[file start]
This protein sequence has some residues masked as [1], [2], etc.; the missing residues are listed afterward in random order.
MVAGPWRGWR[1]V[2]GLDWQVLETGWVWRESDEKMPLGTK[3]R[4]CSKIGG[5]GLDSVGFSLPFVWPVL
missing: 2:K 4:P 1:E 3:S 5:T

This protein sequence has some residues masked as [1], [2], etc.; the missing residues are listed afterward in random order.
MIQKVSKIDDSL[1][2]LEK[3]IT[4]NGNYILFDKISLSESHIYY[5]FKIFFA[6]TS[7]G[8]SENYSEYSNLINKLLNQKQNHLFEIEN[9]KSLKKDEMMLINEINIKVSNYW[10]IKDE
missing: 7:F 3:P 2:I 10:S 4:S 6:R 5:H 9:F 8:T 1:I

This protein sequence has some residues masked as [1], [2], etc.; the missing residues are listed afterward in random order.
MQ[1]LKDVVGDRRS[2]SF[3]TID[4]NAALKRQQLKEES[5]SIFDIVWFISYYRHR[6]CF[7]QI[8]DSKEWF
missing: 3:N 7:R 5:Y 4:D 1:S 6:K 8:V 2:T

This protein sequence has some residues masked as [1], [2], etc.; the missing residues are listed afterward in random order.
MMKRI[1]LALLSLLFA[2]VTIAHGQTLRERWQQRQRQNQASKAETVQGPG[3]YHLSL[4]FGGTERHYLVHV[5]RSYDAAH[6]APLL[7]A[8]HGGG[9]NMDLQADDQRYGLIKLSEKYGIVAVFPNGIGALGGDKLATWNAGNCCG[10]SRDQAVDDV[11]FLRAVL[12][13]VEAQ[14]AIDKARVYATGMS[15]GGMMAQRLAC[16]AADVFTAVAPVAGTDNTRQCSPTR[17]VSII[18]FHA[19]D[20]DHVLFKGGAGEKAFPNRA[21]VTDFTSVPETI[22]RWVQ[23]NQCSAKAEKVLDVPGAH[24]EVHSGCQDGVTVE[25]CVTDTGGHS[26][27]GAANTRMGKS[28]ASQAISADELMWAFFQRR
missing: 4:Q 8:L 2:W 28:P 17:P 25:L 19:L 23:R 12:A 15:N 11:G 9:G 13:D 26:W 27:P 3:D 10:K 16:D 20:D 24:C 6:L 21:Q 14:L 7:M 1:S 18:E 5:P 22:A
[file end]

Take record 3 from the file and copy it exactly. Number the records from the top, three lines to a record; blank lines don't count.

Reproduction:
This protein sequence has some residues masked as [1], [2], etc.; the missing residues are listed afterward in random order.
MQ[1]LKDVVGDRRS[2]SF[3]TID[4]NAALKRQQLKEES[5]SIFDIVWFISYYRHR[6]CF[7]QI[8]DSKEWF
missing: 3:N 7:R 5:Y 4:D 1:S 6:K 8:V 2:T